Primary Hyperparathyroidism in Children and Adolescents

Jeffrey Roizen, Michael A. Levine

Research output: Chapter in Book/Report/Conference proceedingChapter


Primary hyperparathyroidism (PHPT) is common in adults, and usually presents as incidentally discovered asymptomatic hypercalcemia. By contrast, PHPT is much less common in children and adolescents, but in this age group the disorder has greater urgency as most young patients with PHPT will have symptomatic hypercalcemia or manifest complications such as kidney stones, abdominal pain, and skeletal fragility. A distinguishing feature of PHPT in younger patients is frequent occurrence of germline inactivating mutations of the CASR gene, which encodes the calcium-sensing receptor. Loss-of-function mutations that affect both CASR alleles cause neonatal severe hyperparathyroidism, a life-threatening condition that presents within days of life with marked hypercalcemia, respiratory distress, failure to thrive, and skeletal demineralization. When mutations affect only one CASR, allele patients develop a more benign variant of PHPT termed familial (FHH) hypercalcemia. Due to the relatively common presentation of FHH as hypercalcemia in children and adolescents, it is critically important to distinguish between FHH, which generally requires no specific treatment, and other forms of PHPT that are best treated by parathyroidectomy.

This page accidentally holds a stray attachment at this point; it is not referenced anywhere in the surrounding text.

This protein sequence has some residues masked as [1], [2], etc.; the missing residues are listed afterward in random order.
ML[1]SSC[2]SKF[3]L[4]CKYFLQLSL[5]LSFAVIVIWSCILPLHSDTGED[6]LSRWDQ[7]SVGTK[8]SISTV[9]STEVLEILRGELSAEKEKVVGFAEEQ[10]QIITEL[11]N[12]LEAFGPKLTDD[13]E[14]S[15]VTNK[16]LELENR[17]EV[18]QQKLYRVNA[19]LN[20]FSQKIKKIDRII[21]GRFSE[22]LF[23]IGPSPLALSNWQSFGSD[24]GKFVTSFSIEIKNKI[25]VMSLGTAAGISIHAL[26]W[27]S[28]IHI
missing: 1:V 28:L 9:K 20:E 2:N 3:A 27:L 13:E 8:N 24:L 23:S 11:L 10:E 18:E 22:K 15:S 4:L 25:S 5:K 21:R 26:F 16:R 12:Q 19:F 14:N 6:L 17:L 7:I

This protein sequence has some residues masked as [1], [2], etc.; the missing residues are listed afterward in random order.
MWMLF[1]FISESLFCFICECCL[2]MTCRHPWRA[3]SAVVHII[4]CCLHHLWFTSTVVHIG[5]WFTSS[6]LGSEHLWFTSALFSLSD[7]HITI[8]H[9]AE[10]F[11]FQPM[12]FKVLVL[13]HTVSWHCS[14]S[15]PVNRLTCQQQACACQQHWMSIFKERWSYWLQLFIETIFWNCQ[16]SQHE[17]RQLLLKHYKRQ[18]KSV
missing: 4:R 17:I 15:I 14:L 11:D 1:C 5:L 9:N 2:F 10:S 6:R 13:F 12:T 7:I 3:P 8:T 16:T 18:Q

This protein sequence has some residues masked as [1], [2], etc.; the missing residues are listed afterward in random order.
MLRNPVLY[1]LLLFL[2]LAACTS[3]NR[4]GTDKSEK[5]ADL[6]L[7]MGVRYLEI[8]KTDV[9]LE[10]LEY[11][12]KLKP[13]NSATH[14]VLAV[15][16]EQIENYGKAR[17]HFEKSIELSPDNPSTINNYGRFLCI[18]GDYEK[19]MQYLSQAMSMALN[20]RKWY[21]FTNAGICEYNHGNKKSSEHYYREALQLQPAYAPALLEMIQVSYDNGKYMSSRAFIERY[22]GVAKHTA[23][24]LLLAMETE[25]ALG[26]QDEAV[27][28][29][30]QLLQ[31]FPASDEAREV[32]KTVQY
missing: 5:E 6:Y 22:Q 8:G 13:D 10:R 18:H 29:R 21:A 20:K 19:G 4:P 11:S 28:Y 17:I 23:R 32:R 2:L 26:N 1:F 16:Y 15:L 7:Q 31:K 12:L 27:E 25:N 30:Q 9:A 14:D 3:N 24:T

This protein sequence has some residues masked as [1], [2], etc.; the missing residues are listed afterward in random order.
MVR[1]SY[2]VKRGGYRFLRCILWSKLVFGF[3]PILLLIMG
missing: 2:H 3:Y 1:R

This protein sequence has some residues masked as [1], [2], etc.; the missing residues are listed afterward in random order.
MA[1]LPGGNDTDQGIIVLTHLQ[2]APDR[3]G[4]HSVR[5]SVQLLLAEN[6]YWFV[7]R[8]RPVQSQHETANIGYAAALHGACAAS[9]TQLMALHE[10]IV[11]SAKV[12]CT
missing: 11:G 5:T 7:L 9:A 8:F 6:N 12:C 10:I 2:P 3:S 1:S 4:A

Original languageEnglish (US)
Title of host publicationThe Parathyroids: Basic and Clinical Concepts: Third Edition
PublisherElsevier Inc.
Number of pages11
ISBN (Print)9780123971661
StatePublished - Sep 5 2014
Externally publishedYes


  • Calcium-sensing receptor (CaSR)
  • Childhood and adolescent PHPT
  • Cinacalcet
  • Neonatal severe hyperparathyroidism (NSHPT)
  • Vitamin D deficiency

ASJC Scopus subject areas

  • Medicine(all)


Dive into the research topics of 'Primary Hyperparathyroidism in Children and Adolescents'. Together they form a unique fingerprint.

Cite this